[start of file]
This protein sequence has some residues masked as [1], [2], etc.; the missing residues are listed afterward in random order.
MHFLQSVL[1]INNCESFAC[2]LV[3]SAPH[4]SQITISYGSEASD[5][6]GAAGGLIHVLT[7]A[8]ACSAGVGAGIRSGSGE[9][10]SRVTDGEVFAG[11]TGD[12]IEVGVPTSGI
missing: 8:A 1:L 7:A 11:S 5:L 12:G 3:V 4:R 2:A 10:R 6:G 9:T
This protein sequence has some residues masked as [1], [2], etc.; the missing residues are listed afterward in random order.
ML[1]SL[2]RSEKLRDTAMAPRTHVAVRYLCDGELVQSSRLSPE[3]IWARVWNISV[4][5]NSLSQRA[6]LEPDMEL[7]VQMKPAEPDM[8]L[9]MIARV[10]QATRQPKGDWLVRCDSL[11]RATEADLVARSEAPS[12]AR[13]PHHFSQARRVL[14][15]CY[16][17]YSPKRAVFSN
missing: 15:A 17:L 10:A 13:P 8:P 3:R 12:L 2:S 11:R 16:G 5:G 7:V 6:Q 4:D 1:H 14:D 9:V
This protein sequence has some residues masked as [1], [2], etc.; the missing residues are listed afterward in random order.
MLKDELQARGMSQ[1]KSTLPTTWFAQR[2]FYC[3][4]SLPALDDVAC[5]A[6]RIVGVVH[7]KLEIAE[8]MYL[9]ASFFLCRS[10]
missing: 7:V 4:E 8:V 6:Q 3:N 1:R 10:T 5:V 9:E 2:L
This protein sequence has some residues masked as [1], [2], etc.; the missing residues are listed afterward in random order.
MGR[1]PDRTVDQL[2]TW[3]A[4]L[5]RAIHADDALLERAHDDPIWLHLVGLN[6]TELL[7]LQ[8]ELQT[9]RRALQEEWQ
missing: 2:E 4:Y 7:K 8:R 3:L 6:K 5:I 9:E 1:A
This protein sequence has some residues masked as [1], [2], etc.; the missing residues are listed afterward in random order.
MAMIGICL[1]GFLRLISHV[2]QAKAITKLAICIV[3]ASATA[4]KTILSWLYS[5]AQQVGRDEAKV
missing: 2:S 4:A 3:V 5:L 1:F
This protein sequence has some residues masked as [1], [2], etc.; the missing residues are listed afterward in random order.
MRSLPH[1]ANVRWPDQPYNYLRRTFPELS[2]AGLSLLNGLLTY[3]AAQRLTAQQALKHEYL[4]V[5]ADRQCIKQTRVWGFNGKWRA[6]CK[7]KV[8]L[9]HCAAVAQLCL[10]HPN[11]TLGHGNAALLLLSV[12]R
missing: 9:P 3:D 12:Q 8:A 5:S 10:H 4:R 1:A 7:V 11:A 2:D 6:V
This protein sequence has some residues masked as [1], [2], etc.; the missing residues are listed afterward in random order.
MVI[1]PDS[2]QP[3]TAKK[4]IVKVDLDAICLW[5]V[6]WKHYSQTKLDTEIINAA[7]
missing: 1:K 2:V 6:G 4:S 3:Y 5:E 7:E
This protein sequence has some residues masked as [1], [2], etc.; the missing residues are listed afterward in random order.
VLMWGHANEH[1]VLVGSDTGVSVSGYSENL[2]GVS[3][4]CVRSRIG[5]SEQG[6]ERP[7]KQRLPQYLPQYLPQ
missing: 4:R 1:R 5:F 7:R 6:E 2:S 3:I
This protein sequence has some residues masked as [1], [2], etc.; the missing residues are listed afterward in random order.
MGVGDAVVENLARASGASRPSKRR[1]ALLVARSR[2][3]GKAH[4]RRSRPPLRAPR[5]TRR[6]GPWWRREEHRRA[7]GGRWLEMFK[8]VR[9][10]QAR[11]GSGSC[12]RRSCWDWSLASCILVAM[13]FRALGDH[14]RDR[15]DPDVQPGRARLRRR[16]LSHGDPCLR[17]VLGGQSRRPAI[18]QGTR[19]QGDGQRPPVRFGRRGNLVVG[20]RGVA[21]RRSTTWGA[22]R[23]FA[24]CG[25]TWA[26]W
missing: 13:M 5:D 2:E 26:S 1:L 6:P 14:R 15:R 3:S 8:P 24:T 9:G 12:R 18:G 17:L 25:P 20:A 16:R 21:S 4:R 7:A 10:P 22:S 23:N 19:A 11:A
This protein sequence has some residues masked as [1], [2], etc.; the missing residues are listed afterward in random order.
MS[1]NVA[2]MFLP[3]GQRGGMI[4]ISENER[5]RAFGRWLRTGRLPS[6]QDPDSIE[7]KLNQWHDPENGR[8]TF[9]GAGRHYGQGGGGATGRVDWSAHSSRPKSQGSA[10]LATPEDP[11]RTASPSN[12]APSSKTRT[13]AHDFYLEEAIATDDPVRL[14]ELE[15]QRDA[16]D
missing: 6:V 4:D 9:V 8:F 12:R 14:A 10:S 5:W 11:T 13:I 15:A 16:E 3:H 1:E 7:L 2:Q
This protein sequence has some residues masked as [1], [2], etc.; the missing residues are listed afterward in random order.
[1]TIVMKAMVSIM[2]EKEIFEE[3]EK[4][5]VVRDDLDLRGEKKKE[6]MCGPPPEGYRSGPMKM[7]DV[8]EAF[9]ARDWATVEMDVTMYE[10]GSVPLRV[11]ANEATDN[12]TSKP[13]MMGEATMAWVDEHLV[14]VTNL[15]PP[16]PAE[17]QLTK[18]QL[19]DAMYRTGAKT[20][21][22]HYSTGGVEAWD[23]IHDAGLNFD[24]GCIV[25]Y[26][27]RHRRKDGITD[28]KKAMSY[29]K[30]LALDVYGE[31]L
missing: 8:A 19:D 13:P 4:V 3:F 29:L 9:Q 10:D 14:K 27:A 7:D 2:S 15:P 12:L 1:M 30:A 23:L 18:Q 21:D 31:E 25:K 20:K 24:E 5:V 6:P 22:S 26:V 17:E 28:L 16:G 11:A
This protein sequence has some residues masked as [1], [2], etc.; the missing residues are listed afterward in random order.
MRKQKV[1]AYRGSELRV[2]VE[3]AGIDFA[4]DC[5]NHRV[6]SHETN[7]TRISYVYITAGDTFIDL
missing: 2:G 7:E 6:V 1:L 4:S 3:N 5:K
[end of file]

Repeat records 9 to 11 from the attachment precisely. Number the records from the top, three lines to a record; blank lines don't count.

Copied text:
This protein sequence has some residues masked as [1], [2], etc.; the missing residues are listed afterward in random order.
MGVGDAVVENLARASGASRPSKRR[1]ALLVARSR[2][3]GKAH[4]RRSRPPLRAPR[5]TRR[6]GPWWRREEHRRA[7]GGRWLEMFK[8]VR[9][10]QAR[11]GSGSC[12]RRSCWDWSLASCILVAM[13]FRALGDH[14]RDR[15]DPDVQPGRARLRRR[16]LSHGDPCLR[17]VLGGQSRRPAI[18]QGTR[19]QGDGQRPPVRFGRRGNLVVG[20]RGVA[21]RRSTTWGA[22]R[23]FA[24]CG[25]TWA[26]W
missing: 13:M 5:D 2:E 26:S 1:L 6:P 14:R 15:R 3:S 8:P 24:T 9:G 12:R 18:G 17:L 25:P 20:A 16:R 21:S 4:R 7:A 10:P 22:S 23:N 19:A 11:A
This protein sequence has some residues masked as [1], [2], etc.; the missing residues are listed afterward in random order.
MS[1]NVA[2]MFLP[3]GQRGGMI[4]ISENER[5]RAFGRWLRTGRLPS[6]QDPDSIE[7]KLNQWHDPENGR[8]TF[9]GAGRHYGQGGGGATGRVDWSAHSSRPKSQGSA[10]LATPEDP[11]RTASPSN[12]APSSKTRT[13]AHDFYLEEAIATDDPVRL[14]ELE[15]QRDA[16]D
missing: 6:V 4:D 9:V 8:F 12:R 14:A 10:S 5:W 11:T 13:I 15:A 16:E 3:H 1:E 7:L 2:Q
This protein sequence has some residues masked as [1], [2], etc.; the missing residues are listed afterward in random order.
[1]TIVMKAMVSIM[2]EKEIFEE[3]EK[4][5]VVRDDLDLRGEKKKE[6]MCGPPPEGYRSGPMKM[7]DV[8]EAF[9]ARDWATVEMDVTMYE[10]GSVPLRV[11]ANEATDN[12]TSKP[13]MMGEATMAWVDEHLV[14]VTNL[15]PP[16]PAE[17]QLTK[18]QL[19]DAMYRTGAKT[20][21][22]HYSTGGVEAWD[23]IHDAGLNFD[24]GCIV[25]Y[26][27]RHRRKDGITD[28]KKAMSY[29]K[30]LALDVYGE[31]L
missing: 8:A 19:D 13:P 4:V 3:F 29:L 9:Q 10:D 14:K 27:A 7:D 2:S 15:P 12:L 1:M 30:A 23:L 18:Q 21:D 31:E 25:K 20:K 24:E 5:V 6:P 22:S 26:V 17:E 28:L 16:G 11:A